- container for storage (we use these 4 oz jars, but these reusable squeeze tubes work well too)
Remineralizing Toothpaste Method
Measure bentonite clay into a glass bowl. Carefully measure essential oils, sweetener and salt into the clay.
Add 3 Tbsp of water to the clay and using a plastic or wooden spoon or spatula, stir to combine the ingredients until very smooth, about 5 minutes (pictured above).
I’ve found that mashing the ingredients together against the side of the bowl works best to fully incorporate the ingredients. Add the remaining tablespoon of water if you prefer your toothpaste to be on the thinner side.
Store in a glass container with a lid and you’re done!
Not ready to make remineralizing toothpaste yet?
If you’re not comfortable making your own toothpaste, or you’re “not there yet” in your natural living journey, I totally understand, but I don’t want you to ignore your dental health!
Consider switching from typical toothpaste and try Earthpaste instead. It’s what originally inspired me to make our own toothpaste, and it contains the same ingredients as this remineralizing toothpaste recipe does!
Tips for Storing and Using Remineralizing Toothpaste
When I make remineralizing toothpaste, I make a double batch and fill up two 4 oz glass jars. One jar is for the kids and one jar is for the parents. We simply dip our toothbrushes into the jars, call it done and we’ve never had any issues.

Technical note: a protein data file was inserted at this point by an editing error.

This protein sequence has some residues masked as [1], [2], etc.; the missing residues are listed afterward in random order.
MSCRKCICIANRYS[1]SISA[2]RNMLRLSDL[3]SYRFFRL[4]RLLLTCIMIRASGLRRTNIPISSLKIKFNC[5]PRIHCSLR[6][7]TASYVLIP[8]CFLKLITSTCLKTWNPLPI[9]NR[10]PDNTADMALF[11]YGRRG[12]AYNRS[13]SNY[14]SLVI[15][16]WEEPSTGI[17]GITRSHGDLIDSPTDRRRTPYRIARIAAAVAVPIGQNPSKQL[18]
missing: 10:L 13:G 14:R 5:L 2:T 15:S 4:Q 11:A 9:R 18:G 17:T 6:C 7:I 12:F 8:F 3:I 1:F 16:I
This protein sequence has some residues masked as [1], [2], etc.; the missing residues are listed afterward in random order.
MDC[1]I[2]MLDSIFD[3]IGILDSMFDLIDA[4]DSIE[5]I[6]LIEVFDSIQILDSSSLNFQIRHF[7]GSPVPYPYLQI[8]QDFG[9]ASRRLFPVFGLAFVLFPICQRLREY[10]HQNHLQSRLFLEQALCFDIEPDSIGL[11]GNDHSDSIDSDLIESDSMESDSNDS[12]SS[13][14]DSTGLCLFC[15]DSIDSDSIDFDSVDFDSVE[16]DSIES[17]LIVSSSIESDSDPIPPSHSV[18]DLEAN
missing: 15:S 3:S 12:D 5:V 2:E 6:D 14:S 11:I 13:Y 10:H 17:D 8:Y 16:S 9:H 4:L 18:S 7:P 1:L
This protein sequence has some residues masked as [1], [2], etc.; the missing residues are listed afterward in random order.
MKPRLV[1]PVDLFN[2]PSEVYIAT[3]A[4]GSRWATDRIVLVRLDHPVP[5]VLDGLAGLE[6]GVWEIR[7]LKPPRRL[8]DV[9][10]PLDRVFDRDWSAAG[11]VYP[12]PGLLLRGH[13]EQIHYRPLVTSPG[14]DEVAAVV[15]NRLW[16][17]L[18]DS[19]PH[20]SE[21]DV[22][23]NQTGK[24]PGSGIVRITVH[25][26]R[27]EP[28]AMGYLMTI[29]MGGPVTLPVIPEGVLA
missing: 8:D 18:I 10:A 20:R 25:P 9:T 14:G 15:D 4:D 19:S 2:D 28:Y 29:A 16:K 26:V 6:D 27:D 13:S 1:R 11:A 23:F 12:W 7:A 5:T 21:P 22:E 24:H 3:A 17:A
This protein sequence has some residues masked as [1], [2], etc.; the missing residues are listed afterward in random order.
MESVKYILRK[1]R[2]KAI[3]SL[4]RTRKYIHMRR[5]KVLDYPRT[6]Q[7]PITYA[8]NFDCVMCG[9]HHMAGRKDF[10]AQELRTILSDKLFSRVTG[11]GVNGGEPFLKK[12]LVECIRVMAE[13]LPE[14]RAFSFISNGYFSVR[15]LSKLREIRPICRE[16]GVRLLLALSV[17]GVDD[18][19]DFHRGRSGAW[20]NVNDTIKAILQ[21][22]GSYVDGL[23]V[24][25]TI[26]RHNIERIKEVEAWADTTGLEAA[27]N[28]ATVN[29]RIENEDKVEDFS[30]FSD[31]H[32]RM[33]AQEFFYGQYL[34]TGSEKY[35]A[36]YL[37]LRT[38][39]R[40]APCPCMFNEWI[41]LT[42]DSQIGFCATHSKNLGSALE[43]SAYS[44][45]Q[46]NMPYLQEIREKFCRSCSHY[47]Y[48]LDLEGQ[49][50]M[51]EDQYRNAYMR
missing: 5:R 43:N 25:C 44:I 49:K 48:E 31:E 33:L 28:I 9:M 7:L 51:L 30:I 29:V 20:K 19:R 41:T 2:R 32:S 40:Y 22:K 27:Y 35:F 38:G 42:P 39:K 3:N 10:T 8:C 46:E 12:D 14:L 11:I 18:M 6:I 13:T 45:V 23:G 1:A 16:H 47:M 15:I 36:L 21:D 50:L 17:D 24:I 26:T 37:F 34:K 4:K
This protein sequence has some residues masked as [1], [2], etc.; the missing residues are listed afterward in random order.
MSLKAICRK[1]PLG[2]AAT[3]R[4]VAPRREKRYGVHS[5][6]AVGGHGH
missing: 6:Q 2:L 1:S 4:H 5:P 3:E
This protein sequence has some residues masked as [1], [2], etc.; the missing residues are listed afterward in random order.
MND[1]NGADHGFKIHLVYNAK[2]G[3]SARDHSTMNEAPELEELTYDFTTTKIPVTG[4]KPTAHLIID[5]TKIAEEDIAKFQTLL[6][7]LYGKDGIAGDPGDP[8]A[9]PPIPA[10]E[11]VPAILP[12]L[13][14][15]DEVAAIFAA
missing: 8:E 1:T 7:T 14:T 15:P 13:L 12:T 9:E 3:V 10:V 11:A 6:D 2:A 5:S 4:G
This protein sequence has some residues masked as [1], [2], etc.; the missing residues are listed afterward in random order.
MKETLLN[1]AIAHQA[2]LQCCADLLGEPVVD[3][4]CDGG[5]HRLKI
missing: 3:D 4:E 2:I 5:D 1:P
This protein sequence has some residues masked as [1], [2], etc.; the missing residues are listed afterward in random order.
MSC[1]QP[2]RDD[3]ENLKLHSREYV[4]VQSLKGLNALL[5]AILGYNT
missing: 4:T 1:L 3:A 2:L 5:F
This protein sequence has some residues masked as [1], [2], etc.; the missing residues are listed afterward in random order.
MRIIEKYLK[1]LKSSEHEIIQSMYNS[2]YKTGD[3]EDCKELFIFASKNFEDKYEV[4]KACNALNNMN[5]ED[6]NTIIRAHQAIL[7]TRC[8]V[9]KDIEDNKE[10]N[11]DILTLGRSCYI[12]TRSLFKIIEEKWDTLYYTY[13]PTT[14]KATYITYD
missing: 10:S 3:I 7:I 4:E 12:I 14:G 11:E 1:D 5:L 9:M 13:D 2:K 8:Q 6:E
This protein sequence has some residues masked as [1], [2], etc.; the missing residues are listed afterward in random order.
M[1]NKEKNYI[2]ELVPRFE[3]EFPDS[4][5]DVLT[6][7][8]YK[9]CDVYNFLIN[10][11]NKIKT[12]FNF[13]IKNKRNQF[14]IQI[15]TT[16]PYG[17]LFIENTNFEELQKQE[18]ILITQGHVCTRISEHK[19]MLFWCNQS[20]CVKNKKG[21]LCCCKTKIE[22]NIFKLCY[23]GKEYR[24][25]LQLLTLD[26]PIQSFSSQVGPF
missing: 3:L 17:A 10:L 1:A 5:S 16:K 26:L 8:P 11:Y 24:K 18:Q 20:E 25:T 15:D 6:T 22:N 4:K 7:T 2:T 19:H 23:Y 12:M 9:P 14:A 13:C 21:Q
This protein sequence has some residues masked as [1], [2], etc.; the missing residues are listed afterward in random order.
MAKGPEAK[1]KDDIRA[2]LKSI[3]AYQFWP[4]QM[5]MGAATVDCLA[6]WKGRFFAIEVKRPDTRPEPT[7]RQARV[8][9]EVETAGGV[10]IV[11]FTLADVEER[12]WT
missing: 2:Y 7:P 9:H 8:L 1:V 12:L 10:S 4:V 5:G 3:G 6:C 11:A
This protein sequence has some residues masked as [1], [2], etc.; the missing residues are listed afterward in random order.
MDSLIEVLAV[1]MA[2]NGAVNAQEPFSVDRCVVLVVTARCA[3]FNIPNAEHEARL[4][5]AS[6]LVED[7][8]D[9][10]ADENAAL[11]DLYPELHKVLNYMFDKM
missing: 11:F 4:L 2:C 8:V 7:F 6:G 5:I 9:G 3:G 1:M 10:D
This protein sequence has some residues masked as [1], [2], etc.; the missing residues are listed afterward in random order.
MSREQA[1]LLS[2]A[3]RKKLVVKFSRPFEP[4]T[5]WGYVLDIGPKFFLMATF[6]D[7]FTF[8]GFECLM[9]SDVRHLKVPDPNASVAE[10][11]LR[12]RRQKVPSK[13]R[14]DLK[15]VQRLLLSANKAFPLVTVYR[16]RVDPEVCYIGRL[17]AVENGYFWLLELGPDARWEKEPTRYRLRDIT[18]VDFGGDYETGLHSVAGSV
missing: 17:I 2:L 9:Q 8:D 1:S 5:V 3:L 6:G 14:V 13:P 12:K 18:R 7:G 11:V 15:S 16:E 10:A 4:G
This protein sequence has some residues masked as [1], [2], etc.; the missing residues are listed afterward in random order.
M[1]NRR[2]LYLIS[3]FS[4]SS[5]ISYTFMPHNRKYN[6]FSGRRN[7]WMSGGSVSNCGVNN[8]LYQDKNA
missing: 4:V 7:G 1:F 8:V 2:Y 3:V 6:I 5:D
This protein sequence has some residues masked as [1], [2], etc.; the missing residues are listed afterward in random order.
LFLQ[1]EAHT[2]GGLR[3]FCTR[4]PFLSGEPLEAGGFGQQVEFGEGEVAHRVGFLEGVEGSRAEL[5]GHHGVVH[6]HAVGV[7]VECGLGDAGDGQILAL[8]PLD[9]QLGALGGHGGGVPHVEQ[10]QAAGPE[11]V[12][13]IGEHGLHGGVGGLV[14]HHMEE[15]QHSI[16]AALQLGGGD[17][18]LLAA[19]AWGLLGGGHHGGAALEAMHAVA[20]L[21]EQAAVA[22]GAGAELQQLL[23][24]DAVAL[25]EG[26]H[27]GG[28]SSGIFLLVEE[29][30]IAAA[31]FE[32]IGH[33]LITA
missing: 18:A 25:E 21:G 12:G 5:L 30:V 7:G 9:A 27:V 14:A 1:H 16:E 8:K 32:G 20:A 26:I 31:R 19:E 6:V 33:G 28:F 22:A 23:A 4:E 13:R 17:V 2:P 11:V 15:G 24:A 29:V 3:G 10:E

However, I know not everyone is comfortable with sharing a jar who someone else might have dipped their toothbrush in.
For those families, consider storing your toothpaste in individual mini plastic pots. They’re just big enough for one person to last a couple weeks.
You can also store your remineralizing toothpaste in silicone squeeze tubes, and you’d use it like you would a traditional tube of toothpaste.
If you prefer glass over silicone and plastic, I suggest a smaller 2 oz glass jar. You can fill up each jar with one batch of toothpaste, and one jar would last one person about one month.
Additional Recipe Notes for Remineralizing Toothpaste
The two most common types of cinnamon essential oil are cinnamon bark and cinnamon leaf. Cinnamon bark essential oil can be irritating to the skin, so cinnamon leaf essential oil is recommended.
Additionally, some essential oil companies indicate the ingestion of essential oils as safe, while many certified aromatherapists do not. We prefer to err on the safe side, so please do not swallow this toothpaste and supervise younger children if they are brushing with this recipe!
As with any DIY or recipe involving essential oils, please do your research and consult with a medical professional if you have any questions or concerns!
If you’ve purchased Redmond Clay before and noticed the warning labels on the side, check out this information. I get asked all the time about the Proposition 65 and lead warnings and want to pass along their reasons why the labels are there.
Have you ever made remineralizing toothpaste?
This post is sponsored by Redmond Clay. Obviously, I love Redmond Clay and have been using their products in my home long before this blog was born. As always, I would never recommend anything on Crumbs that I wouldn’t recommend to a close friend or neighbor, and all opinions here are my own.